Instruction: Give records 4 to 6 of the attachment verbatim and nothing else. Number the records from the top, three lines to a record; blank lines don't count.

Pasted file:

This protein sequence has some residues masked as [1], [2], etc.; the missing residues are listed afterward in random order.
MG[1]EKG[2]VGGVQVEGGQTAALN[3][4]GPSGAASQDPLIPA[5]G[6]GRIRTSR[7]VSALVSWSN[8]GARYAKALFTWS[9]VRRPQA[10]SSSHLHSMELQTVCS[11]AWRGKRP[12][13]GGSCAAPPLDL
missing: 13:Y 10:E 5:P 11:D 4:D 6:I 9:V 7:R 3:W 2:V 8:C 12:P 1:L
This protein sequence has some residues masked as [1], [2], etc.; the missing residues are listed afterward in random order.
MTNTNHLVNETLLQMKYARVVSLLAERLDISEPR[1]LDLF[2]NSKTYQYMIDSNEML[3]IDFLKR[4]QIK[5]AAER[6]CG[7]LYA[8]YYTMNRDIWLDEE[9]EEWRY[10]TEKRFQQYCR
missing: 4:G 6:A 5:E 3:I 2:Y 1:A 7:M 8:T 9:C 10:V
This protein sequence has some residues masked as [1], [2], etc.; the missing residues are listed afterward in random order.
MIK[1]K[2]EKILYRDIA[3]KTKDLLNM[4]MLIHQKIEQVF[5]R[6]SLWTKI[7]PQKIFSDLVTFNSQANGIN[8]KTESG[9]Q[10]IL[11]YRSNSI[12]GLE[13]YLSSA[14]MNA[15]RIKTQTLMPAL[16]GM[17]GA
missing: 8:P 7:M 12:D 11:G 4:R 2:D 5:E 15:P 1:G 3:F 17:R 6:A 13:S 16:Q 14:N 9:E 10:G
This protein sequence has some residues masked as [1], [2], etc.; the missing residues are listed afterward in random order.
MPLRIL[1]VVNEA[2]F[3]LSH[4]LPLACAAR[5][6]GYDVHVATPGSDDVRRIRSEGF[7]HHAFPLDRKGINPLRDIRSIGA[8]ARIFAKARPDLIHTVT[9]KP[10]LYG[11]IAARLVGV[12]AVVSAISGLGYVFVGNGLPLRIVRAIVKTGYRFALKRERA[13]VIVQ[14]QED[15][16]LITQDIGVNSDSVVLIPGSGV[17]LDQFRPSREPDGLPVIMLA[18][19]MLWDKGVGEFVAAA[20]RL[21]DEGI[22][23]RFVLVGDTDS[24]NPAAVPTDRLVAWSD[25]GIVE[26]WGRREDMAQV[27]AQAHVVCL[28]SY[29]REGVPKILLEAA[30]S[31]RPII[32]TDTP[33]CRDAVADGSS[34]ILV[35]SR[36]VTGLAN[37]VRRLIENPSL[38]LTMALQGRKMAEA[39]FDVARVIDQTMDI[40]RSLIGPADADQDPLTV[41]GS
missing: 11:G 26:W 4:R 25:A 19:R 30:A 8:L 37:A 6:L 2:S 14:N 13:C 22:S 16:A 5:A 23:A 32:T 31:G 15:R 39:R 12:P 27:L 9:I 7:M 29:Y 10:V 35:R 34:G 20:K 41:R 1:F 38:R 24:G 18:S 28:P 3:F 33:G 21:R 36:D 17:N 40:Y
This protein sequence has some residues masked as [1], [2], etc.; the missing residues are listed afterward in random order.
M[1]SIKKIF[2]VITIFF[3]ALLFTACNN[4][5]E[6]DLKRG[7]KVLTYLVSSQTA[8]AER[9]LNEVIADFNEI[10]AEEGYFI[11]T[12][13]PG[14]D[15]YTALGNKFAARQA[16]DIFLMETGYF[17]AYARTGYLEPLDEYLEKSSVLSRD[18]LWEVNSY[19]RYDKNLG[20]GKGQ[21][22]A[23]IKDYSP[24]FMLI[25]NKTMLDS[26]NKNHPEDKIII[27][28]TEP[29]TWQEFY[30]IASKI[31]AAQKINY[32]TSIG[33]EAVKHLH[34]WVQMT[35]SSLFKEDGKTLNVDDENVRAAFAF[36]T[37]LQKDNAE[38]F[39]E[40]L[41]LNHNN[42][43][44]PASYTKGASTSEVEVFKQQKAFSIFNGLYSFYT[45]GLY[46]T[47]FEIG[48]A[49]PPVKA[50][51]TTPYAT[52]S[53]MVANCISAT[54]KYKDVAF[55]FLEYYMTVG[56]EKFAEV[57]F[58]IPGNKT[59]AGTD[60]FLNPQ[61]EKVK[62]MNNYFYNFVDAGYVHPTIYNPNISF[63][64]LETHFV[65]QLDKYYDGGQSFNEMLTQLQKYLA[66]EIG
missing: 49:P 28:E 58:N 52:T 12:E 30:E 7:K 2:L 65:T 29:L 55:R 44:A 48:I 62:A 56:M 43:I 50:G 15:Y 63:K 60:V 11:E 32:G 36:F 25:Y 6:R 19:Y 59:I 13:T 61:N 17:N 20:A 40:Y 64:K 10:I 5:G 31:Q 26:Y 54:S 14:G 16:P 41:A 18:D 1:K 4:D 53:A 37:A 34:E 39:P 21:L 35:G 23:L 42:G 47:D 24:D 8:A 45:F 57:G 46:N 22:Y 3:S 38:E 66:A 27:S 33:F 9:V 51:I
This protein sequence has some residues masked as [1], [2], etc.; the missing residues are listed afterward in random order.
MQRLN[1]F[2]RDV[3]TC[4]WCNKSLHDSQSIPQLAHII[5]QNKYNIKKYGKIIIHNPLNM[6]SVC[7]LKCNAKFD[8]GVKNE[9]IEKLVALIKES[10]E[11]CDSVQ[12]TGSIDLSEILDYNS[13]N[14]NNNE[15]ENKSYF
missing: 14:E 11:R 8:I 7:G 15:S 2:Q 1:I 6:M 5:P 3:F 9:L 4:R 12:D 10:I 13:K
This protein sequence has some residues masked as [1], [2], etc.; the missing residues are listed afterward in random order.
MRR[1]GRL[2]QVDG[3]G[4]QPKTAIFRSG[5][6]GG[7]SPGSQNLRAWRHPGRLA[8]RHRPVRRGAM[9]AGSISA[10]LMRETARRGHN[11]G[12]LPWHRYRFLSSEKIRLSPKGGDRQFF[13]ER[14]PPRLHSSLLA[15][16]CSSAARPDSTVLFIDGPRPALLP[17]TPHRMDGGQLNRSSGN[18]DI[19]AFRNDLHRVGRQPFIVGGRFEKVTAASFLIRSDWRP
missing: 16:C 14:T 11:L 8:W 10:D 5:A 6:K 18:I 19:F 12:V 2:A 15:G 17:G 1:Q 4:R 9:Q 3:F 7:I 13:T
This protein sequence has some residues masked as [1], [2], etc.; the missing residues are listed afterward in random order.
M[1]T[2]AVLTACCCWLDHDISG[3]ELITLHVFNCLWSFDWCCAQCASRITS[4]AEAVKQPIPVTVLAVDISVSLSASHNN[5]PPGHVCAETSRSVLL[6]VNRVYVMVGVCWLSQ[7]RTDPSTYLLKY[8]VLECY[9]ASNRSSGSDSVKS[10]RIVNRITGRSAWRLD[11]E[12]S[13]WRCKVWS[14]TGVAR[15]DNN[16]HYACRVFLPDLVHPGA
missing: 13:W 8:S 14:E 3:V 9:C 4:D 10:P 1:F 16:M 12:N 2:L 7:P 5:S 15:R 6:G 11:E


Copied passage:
This protein sequence has some residues masked as [1], [2], etc.; the missing residues are listed afterward in random order.
MPLRIL[1]VVNEA[2]F[3]LSH[4]LPLACAAR[5][6]GYDVHVATPGSDDVRRIRSEGF[7]HHAFPLDRKGINPLRDIRSIGA[8]ARIFAKARPDLIHTVT[9]KP[10]LYG[11]IAARLVGV[12]AVVSAISGLGYVFVGNGLPLRIVRAIVKTGYRFALKRERA[13]VIVQ[14]QED[15][16]LITQDIGVNSDSVVLIPGSGV[17]LDQFRPSREPDGLPVIMLA[18][19]MLWDKGVGEFVAAA[20]RL[21]DEGI[22][23]RFVLVGDTDS[24]NPAAVPTDRLVAWSD[25]GIVE[26]WGRREDMAQV[27]AQAHVVCL[28]SY[29]REGVPKILLEAA[30]S[31]RPII[32]TDTP[33]CRDAVADGSS[34]ILV[35]SR[36]VTGLAN[37]VRRLIENPSL[38]LTMALQGRKMAEA[39]FDVARVIDQTMDI[40]RSLIGPADADQDPLTV[41]GS
missing: 11:G 26:W 4:R 25:A 19:R 30:A 8:L 37:A 6:L 2:S 14:N 13:C 22:S 16:A 5:A 23:A 32:T 31:G 15:R 39:R 12:P 27:L 9:I 7:M 29:Y 10:V 35:R 34:G 20:K 41:R 1:F 38:R 24:G 18:S 28:P 3:F 33:G 21:R 36:D 17:N 40:Y
This protein sequence has some residues masked as [1], [2], etc.; the missing residues are listed afterward in random order.
M[1]SIKKIF[2]VITIFF[3]ALLFTACNN[4][5]E[6]DLKRG[7]KVLTYLVSSQTA[8]AER[9]LNEVIADFNEI[10]AEEGYFI[11]T[12][13]PG[14]D[15]YTALGNKFAARQA[16]DIFLMETGYF[17]AYARTGYLEPLDEYLEKSSVLSRD[18]LWEVNSY[19]RYDKNLG[20]GKGQ[21][22]A[23]IKDYSP[24]FMLI[25]NKTMLDS[26]NKNHPEDKIII[27][28]TEP[29]TWQEFY[30]IASKI[31]AAQKINY[32]TSIG[33]EAVKHLH[34]WVQMT[35]SSLFKEDGKTLNVDDENVRAAFAF[36]T[37]LQKDNAE[38]F[39]E[40]L[41]LNHNN[42][43][44]PASYTKGASTSEVEVFKQQKAFSIFNGLYSFYT[45]GLY[46]T[47]FEIG[48]A[49]PPVKA[50][51]TTPYAT[52]S[53]MVANCISAT[54]KYKDVAF[55]FLEYYMTVG[56]EKFAEV[57]F[58]IPGNKT[59]AGTD[60]FLNPQ[61]EKVK[62]MNNYFYNFVDAGYVHPTIYNPNISF[63][64]LETHFV[65]QLDKYYDGGQSFNEMLTQLQKYLA[66]EIG
missing: 49:P 28:E 58:N 52:T 12:E 30:E 7:K 2:L 65:T 29:L 55:R 44:A 48:I 62:A 56:M 43:I 50:G 15:Y 63:K 60:V 11:E 32:G 36:F 25:Y 6:R 19:Y 59:I 13:T 61:N 17:N 20:A 40:Y 64:K 10:I 5:G 31:Q 26:Y 54:S 14:G 16:P 41:A 18:D 1:K 4:D 53:A 37:A 34:E 39:P 21:L 35:G 23:L 42:G 47:D 24:D 8:A 45:F 57:G 46:N 22:Y 3:S 38:E 66:A 27:S 33:F 9:V 51:I
This protein sequence has some residues masked as [1], [2], etc.; the missing residues are listed afterward in random order.
MQRLN[1]F[2]RDV[3]TC[4]WCNKSLHDSQSIPQLAHII[5]QNKYNIKKYGKIIIHNPLNM[6]SVC[7]LKCNAKFD[8]GVKNE[9]IEKLVALIKES[10]E[11]CDSVQ[12]TGSIDLSEILDYNS[13]N[14]NNNE[15]ENKSYF
missing: 14:E 11:R 8:I 7:G 15:S 2:Q 1:I 6:M 5:P 3:F 9:L 4:R 12:D 10:I 13:K